How you frame a problem can make all the difference in how you solve it.
Let me illustrate so you can watch for this today at work.
I watched the other team work. Twelve people had 15 minutes to draw a map of the USA with the 50 states, and label the state capitals.
They couldn’t use the internet to look anything up. Everything had to be done from memory.
From the outside, it looked like chaos. The didn’t quite finish, but they got an impressive amount done.
Then it was our team’s turn; we had 15 minutes to create a poster listing the top ten attributes of technical leaders.
It felt like chaos for us too. Someone started writing on the poster, and others were yelling out ideas, someone else got a new poster to begin anew.
We almost finished, but not quite.
The key difference
During the debrief, the instructor pointed out a critical difference between the two problems.
The first problem had one right answer; it was objectively right or wrong.
The second had many right answers; it was utterly subjective.
The first group spent a lot of time agonizing over correctness.
The second group spent a lot of time agonizing over agreement.
Why the difference matters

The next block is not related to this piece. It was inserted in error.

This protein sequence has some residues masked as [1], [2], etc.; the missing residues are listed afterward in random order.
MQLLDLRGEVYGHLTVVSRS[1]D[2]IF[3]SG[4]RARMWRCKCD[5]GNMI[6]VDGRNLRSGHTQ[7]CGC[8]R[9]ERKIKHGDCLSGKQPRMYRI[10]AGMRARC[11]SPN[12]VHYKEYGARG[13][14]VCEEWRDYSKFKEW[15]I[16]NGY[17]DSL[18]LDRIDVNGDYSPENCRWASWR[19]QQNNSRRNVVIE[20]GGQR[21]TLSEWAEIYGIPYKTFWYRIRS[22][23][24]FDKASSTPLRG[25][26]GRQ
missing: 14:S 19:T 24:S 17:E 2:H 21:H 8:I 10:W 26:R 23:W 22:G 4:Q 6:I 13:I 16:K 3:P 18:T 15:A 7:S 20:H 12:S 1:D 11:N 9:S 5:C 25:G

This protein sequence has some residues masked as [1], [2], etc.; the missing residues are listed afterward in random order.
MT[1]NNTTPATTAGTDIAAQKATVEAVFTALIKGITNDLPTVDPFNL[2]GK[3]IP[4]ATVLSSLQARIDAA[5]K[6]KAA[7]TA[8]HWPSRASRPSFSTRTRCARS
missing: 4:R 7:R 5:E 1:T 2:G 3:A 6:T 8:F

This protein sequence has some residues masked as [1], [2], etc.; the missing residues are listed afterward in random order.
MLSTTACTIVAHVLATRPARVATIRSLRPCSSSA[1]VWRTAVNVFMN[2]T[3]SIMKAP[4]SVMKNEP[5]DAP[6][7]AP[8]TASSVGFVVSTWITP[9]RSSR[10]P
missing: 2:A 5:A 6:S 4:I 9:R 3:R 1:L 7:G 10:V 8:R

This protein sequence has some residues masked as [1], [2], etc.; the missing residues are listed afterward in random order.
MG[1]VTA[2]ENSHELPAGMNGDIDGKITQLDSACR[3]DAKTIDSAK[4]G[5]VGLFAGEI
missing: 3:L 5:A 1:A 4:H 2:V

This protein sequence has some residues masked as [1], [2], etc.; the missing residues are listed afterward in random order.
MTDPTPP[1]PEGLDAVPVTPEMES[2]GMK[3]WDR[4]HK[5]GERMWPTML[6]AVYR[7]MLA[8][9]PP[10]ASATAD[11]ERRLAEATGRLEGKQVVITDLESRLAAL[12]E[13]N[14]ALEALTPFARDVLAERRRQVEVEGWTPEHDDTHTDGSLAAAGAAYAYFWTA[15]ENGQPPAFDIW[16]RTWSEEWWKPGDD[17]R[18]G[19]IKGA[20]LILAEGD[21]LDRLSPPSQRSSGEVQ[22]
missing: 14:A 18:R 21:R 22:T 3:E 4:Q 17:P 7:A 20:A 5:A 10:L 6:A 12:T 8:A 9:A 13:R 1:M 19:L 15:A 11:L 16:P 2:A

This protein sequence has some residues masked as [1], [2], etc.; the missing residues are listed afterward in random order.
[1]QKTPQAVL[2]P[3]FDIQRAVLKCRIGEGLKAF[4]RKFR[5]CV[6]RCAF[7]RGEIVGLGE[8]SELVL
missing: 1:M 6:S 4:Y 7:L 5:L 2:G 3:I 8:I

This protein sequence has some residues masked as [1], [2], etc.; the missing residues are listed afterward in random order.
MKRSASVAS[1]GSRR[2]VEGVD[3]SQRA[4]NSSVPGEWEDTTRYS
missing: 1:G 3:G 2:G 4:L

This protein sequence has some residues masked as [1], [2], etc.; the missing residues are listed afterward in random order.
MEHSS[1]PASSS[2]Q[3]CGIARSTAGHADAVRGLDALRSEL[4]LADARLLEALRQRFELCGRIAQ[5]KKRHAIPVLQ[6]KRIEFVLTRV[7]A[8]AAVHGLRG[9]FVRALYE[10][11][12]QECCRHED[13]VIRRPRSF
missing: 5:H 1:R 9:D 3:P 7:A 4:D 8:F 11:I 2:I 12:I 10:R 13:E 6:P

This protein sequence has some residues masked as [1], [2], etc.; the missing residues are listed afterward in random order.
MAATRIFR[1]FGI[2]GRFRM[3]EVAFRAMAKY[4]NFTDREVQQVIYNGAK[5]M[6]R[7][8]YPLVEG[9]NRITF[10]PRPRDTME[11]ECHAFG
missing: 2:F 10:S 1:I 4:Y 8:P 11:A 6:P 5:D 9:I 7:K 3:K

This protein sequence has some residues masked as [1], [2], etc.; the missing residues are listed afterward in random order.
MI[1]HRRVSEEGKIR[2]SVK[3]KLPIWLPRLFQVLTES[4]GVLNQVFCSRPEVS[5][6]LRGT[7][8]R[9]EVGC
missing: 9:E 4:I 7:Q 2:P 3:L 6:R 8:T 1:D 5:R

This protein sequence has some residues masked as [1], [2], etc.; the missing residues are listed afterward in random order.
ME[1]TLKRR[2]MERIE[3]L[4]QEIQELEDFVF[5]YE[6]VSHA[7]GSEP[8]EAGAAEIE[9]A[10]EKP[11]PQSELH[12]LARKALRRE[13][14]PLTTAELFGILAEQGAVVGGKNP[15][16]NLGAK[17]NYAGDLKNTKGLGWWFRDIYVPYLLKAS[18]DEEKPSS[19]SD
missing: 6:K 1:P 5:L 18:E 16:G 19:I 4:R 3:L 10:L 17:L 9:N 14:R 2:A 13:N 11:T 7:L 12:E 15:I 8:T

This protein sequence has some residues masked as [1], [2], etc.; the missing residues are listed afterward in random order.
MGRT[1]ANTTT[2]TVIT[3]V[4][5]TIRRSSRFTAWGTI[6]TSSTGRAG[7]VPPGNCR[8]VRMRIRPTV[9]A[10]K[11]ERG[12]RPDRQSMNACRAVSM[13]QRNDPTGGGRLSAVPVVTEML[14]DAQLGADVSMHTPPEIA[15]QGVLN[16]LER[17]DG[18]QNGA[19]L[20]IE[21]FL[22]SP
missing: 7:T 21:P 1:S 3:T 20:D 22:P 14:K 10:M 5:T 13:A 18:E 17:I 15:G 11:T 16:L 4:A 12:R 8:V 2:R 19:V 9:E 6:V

When solving a problem we understand to be objective, we spend time looking for facts.
If people find different facts, then we might argue about which facts are “better”, because we’re trying to find The One Right Answer.
When solving a problem we understand to be subjective, we spend time trying to get agreement.
If two people disagree, then we discuss the meanings behind the disagreement and look for a resolution.
Both of these are fine… but things go south when we mistake one kind of problem for another.
If we perceive an objective problem as subjective (e.g. “2+2=?”) we might end up with an objectively wrong answer. This can have serious repercussions.
If we perceive a subjective problem as objective (e.g. “which web framework is best”?) we may end up fighting a religious war. This may lead to insults, pain, and other casualties of war.
Be alert today
I have a feeling you see both objective and subjective problems at work.
Does your team recognize the difference, and do they categorize them properly?
Today, keep your eye out for when people confuse these types of problems.
Then try gently pointing out the difference.
That simple nudge may make a significant impact on the team.
Give it a try, and see what happens.
If you’d like to learn to help your team build software with less drama, maybe my Software Leader Seminar is for you. It starts on May 20, and there are ten seats left. Learn more here: https://marcusblankenship.com/software-leader-seminar-2019/